Smile Politely

A modern-day telling of a Greek myth

For centuries the myth of the Minotaur has been passed down through songs, plays, and texts. Artists like Pablo Picasso used the image of the half-man, half-bull to discuss bullfighting in his native Spain. Dante placed the creature in the City of Dis as an exemplum of wild and uncontrollable violence. The mythical creature, born from a curse by Poseidon upon its mother Pasiphae and condemned by her husband Minos, has caught human curiosity for centuries.

Playwright Anna Ziegler, however, takes this familiar story rife with heroism, passion, and betrayal and places it in the present day. She also adjusts the perspective of the myth to focus on Ariadne, the half-sibling of the Minotaur and daughter of King Minos of Crete. According to the myth, Ariadne is the one who betrays her father in order to help her love, Theseus, an Athenian hero sent to stop the annual sacrifice of Athenians to the Minotaur. She turns to Daedalus, the imprisoned creator of the labyrinth (who lost his son Icarus in another famous myth) for the key to surviving the maze beneath the palace. Her decisions have consequences for both her and everyone around her. An examination of Ariadne’s actions on those around her is the focus of the Illinois Theatre’s latest play.

The Minotaur, directed by Tom Mitchell, a professor of acting and theater studies as well as the associate head of the University of Illiniois’ Department of Theatre, opens on Thursday October 27th. In order to learn more about Ziegler’s play and KCPA’s performance of it, I asked Mitchell and actor Janjay Knowlden a few questions each about the play and their participation in the production.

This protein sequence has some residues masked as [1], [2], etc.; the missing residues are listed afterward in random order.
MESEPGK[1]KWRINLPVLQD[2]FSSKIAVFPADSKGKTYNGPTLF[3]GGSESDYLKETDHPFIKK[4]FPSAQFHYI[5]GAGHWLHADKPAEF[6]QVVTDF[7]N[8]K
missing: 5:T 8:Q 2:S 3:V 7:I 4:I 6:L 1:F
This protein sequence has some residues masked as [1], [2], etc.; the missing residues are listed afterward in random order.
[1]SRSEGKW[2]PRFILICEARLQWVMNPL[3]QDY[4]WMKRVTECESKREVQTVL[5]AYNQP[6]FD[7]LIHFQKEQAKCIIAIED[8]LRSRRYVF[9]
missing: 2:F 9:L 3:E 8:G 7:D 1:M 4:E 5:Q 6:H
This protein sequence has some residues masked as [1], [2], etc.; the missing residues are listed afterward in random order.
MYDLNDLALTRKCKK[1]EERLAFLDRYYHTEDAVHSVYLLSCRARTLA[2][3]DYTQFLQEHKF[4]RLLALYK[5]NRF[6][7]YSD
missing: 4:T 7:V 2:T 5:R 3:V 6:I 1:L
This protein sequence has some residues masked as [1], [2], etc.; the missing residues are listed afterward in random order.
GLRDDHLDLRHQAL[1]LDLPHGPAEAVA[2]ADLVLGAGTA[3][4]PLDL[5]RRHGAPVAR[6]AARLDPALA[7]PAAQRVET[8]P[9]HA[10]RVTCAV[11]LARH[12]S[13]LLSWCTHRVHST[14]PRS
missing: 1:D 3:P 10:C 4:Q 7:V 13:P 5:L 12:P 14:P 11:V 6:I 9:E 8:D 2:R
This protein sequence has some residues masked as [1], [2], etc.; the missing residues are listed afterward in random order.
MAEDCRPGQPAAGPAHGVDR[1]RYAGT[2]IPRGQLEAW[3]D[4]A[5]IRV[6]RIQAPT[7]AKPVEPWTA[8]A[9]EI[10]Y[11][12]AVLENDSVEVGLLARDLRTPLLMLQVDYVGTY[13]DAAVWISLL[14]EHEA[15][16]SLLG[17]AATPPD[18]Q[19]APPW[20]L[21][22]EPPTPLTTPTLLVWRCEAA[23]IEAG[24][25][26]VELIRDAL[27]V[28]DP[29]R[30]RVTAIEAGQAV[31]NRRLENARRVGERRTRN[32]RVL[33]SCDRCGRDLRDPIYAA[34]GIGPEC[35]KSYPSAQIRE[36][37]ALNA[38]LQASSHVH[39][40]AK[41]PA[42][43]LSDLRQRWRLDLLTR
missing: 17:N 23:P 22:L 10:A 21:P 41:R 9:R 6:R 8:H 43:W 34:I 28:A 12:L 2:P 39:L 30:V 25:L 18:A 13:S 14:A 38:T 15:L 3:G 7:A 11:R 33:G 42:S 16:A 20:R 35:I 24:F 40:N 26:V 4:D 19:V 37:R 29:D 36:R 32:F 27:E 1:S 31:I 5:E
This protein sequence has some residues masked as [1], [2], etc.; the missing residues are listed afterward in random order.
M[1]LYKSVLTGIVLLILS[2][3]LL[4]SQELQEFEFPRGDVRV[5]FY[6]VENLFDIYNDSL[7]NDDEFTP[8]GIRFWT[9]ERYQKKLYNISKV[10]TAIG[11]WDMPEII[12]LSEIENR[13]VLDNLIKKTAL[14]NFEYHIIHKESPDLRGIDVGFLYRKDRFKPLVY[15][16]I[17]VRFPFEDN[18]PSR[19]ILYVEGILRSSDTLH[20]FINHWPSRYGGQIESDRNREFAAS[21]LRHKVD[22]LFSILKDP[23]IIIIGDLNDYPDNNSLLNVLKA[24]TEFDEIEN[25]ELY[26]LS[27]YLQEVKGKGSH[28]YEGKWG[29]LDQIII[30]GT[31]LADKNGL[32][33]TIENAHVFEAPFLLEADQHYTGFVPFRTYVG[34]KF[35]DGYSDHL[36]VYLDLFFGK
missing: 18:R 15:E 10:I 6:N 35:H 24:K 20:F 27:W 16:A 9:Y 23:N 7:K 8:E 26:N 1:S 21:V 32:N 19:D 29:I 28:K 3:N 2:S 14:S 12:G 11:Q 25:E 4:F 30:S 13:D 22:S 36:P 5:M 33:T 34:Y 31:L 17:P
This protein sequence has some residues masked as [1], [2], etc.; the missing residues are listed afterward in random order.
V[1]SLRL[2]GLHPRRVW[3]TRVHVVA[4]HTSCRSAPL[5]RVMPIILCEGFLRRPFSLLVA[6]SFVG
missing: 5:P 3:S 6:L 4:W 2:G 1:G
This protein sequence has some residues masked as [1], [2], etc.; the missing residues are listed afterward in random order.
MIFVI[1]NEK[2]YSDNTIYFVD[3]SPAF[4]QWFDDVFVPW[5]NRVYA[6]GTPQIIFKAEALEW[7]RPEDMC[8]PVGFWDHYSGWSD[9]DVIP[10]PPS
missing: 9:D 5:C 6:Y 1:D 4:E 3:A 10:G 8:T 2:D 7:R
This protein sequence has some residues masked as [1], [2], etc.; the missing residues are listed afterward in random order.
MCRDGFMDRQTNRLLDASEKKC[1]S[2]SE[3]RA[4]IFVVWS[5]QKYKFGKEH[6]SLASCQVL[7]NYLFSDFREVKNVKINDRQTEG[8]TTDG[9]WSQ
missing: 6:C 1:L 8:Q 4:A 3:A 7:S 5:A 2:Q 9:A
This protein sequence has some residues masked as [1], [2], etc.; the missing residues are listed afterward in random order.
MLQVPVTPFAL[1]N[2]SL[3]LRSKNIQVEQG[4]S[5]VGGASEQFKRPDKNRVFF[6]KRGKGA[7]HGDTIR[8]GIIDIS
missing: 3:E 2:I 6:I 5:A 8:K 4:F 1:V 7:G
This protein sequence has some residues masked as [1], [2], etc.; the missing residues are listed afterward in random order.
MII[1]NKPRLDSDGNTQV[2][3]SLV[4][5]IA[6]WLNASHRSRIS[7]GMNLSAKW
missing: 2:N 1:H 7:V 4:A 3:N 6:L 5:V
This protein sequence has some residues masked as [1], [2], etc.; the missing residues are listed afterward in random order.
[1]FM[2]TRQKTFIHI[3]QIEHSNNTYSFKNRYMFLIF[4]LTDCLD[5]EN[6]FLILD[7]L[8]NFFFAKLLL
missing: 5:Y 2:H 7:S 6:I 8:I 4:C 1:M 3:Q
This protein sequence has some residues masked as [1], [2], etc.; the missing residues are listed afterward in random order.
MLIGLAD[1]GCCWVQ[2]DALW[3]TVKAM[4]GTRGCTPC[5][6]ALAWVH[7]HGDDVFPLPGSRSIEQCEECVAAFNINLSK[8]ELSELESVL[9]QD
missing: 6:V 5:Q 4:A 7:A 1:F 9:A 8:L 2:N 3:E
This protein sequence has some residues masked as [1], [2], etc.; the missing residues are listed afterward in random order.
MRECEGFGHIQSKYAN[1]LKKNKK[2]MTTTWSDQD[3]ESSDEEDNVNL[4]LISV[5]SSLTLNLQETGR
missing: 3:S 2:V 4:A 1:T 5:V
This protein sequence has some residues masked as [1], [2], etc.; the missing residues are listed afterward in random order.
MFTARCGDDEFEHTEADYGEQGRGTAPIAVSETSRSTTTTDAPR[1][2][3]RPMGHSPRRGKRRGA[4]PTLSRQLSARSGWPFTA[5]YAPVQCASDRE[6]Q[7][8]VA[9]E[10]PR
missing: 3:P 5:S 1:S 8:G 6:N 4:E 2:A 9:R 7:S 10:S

Smile Politely: In five words, how would you describe the play The Minotaur?

Tom Mitchell: Young people discovering their freedom.

SP: The Minotaur is described as a present-day version of the Greek myth about Ariadne, Theseus, and the Monster of Crete. Can you elaborate on what makes the play more modern?

Mitchell: The “chorus” for the play is made up of a Priest, a Rabbi, and a Lawyer. Ariadne is a young woman who plays “Connect Four” with her half-brother, the Minotaur. She has carried on an email correspondence with Theseus and stalks him on facebook. She lusts after a dress that might make her look “slutty.”

SP: For example, is the labyrinth an implied space rather than a literal maze? Is the Minotaur depicted as a half-human / half-bull creature or is the character’s monstrous behavior implied by his or her’s actions?

Mitchell: The labyrinth is a disorienting space that keeps the Minotaur trapped inside. Onstage it is suggested in theatrical ways. The Minotaur is half-bull, half-human, but essentially is a being who struggles with a nature driven by appetite. The important thing is that he is depicted as an individual who realizes his nature and explores the freedom to choose what he does with his life. Overall, the play explores the ways in which individuals chose to either play out the scripts determined for them, or make their own way in the world.

SP: What do you find the most rewarding about directing?

Mitchell: I like working with the many creative people (actors, designers, managers, and technicians) to join forces in telling a story and expressing ideas.

SP: Do you have any interesting anecdotes about the cast of The Minotaur that you’d like to share with our readers?